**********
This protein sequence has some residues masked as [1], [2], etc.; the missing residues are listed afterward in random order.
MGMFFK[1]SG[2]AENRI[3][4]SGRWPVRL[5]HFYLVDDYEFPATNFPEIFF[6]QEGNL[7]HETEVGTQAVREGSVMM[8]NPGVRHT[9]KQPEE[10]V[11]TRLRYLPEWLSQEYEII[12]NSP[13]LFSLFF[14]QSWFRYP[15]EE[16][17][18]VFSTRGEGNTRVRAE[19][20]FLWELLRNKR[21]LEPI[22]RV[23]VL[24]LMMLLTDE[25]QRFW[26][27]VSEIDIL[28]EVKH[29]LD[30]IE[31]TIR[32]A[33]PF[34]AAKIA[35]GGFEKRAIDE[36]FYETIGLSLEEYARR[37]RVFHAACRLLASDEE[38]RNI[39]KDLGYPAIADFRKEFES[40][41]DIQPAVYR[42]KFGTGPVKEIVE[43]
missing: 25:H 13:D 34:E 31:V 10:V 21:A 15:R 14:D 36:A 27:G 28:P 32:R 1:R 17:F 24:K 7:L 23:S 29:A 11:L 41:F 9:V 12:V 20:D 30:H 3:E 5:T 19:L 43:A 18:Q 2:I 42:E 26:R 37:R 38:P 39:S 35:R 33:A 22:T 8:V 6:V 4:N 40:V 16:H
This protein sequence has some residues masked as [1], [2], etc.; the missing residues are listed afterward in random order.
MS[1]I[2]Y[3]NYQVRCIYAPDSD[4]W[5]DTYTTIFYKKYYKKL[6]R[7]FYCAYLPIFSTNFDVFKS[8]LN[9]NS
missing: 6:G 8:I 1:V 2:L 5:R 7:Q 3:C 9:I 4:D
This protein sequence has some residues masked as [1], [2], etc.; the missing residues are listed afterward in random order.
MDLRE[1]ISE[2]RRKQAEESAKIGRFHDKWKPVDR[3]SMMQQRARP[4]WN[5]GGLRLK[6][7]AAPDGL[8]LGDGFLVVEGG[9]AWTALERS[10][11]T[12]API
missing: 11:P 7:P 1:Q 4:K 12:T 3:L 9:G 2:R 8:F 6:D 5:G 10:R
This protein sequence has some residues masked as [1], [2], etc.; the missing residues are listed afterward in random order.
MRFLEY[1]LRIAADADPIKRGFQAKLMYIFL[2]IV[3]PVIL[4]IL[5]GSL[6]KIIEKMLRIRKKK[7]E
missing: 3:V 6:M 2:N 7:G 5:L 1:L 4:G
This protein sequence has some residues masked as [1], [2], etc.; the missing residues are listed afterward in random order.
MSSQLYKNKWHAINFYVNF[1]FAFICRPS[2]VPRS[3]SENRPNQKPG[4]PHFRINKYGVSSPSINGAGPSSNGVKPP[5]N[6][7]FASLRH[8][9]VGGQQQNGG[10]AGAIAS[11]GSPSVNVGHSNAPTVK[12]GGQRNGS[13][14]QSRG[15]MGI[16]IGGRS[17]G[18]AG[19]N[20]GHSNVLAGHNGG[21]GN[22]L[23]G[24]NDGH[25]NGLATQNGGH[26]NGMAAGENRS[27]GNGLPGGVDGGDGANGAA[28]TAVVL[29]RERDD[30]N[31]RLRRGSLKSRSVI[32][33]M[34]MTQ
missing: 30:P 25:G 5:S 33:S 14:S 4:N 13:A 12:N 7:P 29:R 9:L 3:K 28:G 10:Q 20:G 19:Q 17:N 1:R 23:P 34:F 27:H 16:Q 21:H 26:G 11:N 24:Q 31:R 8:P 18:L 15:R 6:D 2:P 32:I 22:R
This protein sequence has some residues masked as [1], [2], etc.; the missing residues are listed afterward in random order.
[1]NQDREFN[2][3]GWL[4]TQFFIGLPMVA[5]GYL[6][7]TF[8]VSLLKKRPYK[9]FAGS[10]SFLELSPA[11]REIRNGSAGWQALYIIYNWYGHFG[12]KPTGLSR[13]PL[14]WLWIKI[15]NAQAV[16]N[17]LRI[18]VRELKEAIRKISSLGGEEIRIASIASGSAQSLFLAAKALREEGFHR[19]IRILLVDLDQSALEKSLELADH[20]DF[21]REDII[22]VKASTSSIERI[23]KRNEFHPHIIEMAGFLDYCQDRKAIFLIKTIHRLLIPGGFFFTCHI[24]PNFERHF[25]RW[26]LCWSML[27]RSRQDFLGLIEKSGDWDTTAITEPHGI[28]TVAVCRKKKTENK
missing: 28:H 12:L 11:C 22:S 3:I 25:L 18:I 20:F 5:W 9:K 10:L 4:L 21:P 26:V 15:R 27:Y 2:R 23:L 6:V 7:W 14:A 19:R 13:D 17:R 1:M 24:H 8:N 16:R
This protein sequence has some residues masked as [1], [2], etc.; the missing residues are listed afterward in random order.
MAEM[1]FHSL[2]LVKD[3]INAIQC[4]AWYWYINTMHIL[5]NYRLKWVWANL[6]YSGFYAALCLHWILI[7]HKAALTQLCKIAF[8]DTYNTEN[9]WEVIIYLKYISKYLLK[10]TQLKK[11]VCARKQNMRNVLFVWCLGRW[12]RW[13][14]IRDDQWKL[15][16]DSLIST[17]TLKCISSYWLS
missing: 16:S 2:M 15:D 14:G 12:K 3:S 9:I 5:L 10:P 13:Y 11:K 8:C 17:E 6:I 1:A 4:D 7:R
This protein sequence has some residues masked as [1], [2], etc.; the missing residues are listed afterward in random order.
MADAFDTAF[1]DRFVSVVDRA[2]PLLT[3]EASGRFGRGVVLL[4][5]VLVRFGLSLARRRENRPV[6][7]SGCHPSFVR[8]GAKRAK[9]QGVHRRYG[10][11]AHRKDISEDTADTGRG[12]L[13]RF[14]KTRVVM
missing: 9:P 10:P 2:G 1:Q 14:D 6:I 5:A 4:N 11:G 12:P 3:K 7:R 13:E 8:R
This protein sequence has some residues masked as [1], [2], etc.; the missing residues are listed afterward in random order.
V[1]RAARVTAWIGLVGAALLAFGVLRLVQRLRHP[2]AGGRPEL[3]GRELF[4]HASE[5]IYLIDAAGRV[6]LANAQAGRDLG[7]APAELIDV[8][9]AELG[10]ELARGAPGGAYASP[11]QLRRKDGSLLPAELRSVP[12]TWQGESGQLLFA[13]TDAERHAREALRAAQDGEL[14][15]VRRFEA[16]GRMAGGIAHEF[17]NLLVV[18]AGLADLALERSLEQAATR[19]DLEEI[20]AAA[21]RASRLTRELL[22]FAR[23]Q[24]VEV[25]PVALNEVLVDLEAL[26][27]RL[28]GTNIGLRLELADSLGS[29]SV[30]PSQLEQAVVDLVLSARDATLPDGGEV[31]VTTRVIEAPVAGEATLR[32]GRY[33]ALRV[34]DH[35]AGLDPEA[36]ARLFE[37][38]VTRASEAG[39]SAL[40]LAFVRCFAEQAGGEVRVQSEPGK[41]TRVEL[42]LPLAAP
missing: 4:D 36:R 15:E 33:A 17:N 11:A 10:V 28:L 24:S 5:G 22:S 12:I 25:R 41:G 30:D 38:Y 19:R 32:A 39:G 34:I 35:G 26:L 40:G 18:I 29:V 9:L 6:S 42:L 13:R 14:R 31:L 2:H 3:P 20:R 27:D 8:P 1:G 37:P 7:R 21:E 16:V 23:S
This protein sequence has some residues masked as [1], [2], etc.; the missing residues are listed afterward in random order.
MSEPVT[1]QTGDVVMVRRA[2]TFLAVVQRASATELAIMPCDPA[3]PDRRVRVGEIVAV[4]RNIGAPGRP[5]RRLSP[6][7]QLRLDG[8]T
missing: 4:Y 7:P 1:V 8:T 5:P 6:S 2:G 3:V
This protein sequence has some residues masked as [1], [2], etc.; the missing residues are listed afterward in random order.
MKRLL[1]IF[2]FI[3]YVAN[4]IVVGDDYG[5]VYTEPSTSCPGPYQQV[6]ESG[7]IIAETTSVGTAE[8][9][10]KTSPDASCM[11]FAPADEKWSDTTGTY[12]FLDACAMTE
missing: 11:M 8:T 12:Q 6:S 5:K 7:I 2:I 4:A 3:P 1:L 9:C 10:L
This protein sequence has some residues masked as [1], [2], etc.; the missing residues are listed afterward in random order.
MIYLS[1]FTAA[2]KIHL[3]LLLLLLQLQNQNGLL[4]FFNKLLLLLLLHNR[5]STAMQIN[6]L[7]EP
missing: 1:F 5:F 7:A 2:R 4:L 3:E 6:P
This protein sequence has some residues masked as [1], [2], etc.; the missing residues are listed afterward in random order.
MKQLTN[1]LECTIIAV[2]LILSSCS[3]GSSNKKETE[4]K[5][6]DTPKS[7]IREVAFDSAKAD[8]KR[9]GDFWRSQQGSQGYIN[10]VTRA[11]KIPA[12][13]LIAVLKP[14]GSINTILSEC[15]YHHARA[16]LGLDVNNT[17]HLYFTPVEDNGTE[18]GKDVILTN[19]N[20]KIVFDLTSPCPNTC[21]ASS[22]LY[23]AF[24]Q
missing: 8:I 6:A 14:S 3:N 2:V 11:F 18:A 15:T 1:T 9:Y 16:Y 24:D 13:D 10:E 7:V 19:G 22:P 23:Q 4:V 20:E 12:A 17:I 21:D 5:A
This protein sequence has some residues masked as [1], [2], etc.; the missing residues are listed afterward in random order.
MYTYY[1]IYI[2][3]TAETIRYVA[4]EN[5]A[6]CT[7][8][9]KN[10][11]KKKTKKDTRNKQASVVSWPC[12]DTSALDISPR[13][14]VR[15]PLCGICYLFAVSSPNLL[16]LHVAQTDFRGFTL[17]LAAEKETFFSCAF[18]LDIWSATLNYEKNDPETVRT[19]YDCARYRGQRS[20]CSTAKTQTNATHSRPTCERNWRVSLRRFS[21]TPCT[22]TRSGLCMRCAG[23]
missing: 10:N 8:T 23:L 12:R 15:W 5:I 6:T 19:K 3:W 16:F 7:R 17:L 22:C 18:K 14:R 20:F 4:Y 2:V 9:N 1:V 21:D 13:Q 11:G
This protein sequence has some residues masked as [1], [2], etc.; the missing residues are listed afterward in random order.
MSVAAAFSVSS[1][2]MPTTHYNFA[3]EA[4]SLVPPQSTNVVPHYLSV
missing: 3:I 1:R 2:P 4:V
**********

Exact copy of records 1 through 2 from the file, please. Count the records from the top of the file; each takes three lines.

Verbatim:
This protein sequence has some residues masked as [1], [2], etc.; the missing residues are listed afterward in random order.
MGMFFK[1]SG[2]AENRI[3][4]SGRWPVRL[5]HFYLVDDYEFPATNFPEIFF[6]QEGNL[7]HETEVGTQAVREGSVMM[8]NPGVRHT[9]KQPEE[10]V[11]TRLRYLPEWLSQEYEII[12]NSP[13]LFSLFF[14]QSWFRYP[15]EE[16][17][18]VFSTRGEGNTRVRAE[19][20]FLWELLRNKR[21]LEPI[22]RV[23]VL[24]LMMLLTDE[25]QRFW[26][27]VSEIDIL[28]EVKH[29]LD[30]IE[31]TIR[32]A[33]PF[34]AAKIA[35]GGFEKRAIDE[36]FYETIGLSLEEYARR[37]RVFHAACRLLASDEE[38]RNI[39]KDLGYPAIADFRKEFES[40][41]DIQPAVYR[42]KFGTGPVKEIVE[43]
missing: 25:H 13:D 34:E 31:V 10:V 21:A 15:R 14:D 36:A 27:G 28:P 32:R 1:R 17:F 24:K 7:L 23:S 29:A 11:L 41:F 9:V 12:V 20:D 30:H 3:E 5:T 19:L 43:A 18:Q 2:I 42:E 26:R 37:R 38:P 39:S 35:R 33:A 22:T 8:V 6:V 4:N 40:V 16:H
This protein sequence has some residues masked as [1], [2], etc.; the missing residues are listed afterward in random order.
MS[1]I[2]Y[3]NYQVRCIYAPDSD[4]W[5]DTYTTIFYKKYYKKL[6]R[7]FYCAYLPIFSTNFDVFKS[8]LN[9]NS
missing: 6:G 8:I 1:V 2:L 5:R 7:Q 3:C 9:I 4:D